MIAMI, Florida (CNN) -- Authorities do not plan to file charges against a Florida orange grove owner who fatally shot a 21-year-old woman, saying he is protected under the state's controversial "no retreat" law.
Bullet holes pocked the windshield of the crashed SUV, and blood stained he passenger seat.
But the woman's boyfriend faces second-degree murder charges in her death, because the woman was shot to death during an alleged felony -- the theft of an SUV.
Tony Curtis Phillips, 29, didn't fire a single shot. He didn't even know his girlfriend, Nikki McCormick, was dead until police showed him an online news story.
Police said McCormick accompanied Phillips as he attempted to steal the SUV from a barn in an orange grove near Wahneta, Florida, before daylight Tuesday.
Grove owner Ladon "Jamie" Jones opened fire as the SUV approached him, according to an affidavit released by the Polk County Sheriff's Office. Phillips fled; McCormick was shot in the head and later died.
Authorities said Jones is protected by Florida's "no retreat" law, which gives him the right to use lethal force if he reasonably believes his life is in danger. Phillips, however, faces charges because police allege he was committing felony grand theft auto at the time of McCormick's death.
"Because his conduct caused her death, he gets charged with a felony," Polk County Sheriff Grady Judd said.
Phillips was arrested late Tuesday in Polk County, near Lakeland, after a day on the run. Police said he didn't believe McCormick was dead at first, telling officers, "Of all the times you've questioned me, this is a nasty trick you're playing on me this time." He agreed to cooperate if detectives could prove she was dead.
Judd said detectives called up the shooting story on the local newspaper's Web site and "let him read it online, and that's when he broke down and cried, and gave us a confession," Judd said.
According to the affidavit, Jones heard his Toyota Land Cruiser, parked in the barn at his orange grove, start up before daylight Tuesday. Jones told police he grabbed his gun, a 9mm that he keeps with him while working at the grove. He said he could see two people in the SUV as it backed out of the barn, according to the affidavit. He said he saw the passenger's arm reach outside the vehicle, and believed that person might be holding a gun.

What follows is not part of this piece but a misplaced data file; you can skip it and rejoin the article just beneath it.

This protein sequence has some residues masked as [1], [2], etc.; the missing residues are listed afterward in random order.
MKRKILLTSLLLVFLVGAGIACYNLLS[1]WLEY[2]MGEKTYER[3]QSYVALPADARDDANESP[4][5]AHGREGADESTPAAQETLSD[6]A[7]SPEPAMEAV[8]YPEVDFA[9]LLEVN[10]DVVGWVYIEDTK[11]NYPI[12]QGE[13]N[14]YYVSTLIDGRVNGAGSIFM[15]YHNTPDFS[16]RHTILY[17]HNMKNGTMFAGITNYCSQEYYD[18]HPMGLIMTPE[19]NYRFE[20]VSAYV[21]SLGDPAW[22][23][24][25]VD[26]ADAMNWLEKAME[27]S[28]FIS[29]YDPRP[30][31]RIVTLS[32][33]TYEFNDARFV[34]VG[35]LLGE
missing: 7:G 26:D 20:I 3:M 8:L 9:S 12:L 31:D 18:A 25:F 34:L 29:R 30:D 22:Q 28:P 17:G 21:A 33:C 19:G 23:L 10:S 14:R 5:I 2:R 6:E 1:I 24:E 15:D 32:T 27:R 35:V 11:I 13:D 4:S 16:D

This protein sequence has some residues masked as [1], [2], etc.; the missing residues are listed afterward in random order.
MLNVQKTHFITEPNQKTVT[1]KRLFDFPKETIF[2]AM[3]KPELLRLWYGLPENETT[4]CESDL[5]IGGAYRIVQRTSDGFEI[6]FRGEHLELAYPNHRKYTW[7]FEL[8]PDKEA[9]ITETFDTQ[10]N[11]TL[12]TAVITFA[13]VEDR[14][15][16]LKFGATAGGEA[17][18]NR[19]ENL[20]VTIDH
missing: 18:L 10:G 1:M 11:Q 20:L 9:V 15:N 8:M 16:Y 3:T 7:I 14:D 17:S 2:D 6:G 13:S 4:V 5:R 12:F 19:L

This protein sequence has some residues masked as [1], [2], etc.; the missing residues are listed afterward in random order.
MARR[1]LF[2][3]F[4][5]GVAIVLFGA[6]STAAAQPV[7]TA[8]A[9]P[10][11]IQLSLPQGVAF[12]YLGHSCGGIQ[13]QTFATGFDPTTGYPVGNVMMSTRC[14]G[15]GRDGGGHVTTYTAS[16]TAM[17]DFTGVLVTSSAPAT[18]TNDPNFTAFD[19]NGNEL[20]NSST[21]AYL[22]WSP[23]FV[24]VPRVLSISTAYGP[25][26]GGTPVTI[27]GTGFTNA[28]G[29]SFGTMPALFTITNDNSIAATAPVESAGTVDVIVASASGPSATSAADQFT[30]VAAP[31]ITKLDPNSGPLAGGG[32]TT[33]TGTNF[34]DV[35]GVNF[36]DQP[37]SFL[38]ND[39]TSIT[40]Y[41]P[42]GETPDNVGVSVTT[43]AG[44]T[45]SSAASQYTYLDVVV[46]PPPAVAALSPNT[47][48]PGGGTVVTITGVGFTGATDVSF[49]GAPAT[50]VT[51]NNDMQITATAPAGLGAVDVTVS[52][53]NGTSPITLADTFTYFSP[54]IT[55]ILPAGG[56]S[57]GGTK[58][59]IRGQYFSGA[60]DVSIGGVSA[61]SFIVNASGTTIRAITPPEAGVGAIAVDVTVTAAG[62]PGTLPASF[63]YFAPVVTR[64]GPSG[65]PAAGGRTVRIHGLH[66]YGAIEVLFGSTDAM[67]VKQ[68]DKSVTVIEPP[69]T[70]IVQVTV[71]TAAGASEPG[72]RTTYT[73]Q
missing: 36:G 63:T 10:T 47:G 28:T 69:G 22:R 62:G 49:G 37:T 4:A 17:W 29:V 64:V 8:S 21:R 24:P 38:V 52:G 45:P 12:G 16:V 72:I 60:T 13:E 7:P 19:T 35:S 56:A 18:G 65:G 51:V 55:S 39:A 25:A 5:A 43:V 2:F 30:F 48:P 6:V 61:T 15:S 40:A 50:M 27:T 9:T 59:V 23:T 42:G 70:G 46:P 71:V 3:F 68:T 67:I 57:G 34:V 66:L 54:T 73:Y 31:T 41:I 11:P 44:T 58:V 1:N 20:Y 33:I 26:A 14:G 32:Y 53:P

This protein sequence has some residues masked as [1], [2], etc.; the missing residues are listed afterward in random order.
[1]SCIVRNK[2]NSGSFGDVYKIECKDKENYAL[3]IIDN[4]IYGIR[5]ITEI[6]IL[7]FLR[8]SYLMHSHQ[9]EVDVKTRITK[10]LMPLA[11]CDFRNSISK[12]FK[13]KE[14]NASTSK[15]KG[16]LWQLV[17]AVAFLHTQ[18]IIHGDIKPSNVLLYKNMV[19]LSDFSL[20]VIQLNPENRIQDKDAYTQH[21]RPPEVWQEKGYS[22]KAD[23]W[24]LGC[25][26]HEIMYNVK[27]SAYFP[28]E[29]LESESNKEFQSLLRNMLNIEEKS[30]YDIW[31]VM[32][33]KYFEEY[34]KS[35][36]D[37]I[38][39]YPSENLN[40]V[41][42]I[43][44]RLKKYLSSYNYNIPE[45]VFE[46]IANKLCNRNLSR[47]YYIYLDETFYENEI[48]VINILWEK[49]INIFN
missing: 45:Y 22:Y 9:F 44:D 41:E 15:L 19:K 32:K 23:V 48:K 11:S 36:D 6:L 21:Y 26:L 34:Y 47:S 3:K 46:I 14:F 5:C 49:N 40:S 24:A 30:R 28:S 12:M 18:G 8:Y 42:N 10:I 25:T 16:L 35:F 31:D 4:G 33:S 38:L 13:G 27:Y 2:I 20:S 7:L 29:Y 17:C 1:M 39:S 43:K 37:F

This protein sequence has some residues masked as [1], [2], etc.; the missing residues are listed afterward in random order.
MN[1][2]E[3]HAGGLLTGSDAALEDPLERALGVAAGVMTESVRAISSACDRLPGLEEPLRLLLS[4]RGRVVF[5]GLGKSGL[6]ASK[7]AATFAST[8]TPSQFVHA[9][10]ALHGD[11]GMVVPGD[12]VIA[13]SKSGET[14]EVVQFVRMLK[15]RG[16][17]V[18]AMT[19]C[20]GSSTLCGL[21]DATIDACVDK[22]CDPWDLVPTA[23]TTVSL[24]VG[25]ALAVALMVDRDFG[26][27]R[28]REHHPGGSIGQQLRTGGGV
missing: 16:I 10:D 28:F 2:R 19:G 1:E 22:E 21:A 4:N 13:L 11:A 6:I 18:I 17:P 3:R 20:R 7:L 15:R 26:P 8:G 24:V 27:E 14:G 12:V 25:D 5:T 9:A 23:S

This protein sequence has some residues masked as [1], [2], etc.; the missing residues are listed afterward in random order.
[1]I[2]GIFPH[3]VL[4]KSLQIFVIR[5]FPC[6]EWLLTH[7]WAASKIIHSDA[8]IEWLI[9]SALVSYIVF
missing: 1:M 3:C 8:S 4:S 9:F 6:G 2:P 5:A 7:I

The Land Cruiser stopped directly in front of him, Jones said in the affidavit. He said he raised his gun and pointed it at the occupants, shouting "Stop," but the vehicle appeared to be moving directly toward him.
"Fearing for his life, he then fired what he thought to be six to eight rounds into the front windshield of the vehicle," the affidavit stated.
The vehicle backed up at high speed, crashed through a fence and ended up in a ditch. Jones told police a man jumped out of the SUV and ran away.
Sheriff's deputies found McCormick inside the vehicle with a bullet wound to her head. She was taken to Lakeland Regional Medical Center, where she died.
Jones did not return a call from CNN seeking comment.
Authorities will forward their information to prosecutors, Judd said, but are "not going to file any charges [against Jones] at this point, because we don't see any reason to arrest Mr. Jones," Judd said. "... It appears, at this point in the investigation, Mr. Jones was completely, legally justified in his actions."
A Polk County judge on Thursday ordered Phillips held without bond. A public defender was appointed to his case.
Polk County Public Defender J. Marion Moorman declined to comment on the charges to CNN. "We will, of course, be interviewing the client very soon, and will be undertaking his defense from there," he said.
Phillips told police he assumed McCormick had also gotten out of the vehicle and run away, according to the affidavit. He said he was sorry for what happened "and said he knew he was partially responsible for her death," the affidavit said.
Polk County State Attorney's Office spokesman Chip Thulberry said his office will review the case when the sheriff's investigation is completed.
The Brady Campaign to prevent Gun Violence says Florida is one of 16 states that have enacted "no retreat" laws, which some call "shoot-first" laws. The laws extend the right to use deadly force beyond a person's home and into public places.
"The shoot-first law is not needed," said Brian Malte of the Brady Campaign. "This person, regardless of the situation, may have done the right thing, but he cannot be prosecuted for doing something wrong if he hit an innocent bystander," he said.
Other groups stand by the "no retreat" laws.
"At the moment a crime occurs, victims don't have the luxury of time," said Andrew Arulanandam of the National Rifle Association. "They have seconds to decide on a course of action to protect their lives and their families. This law provides law-abiding people with options."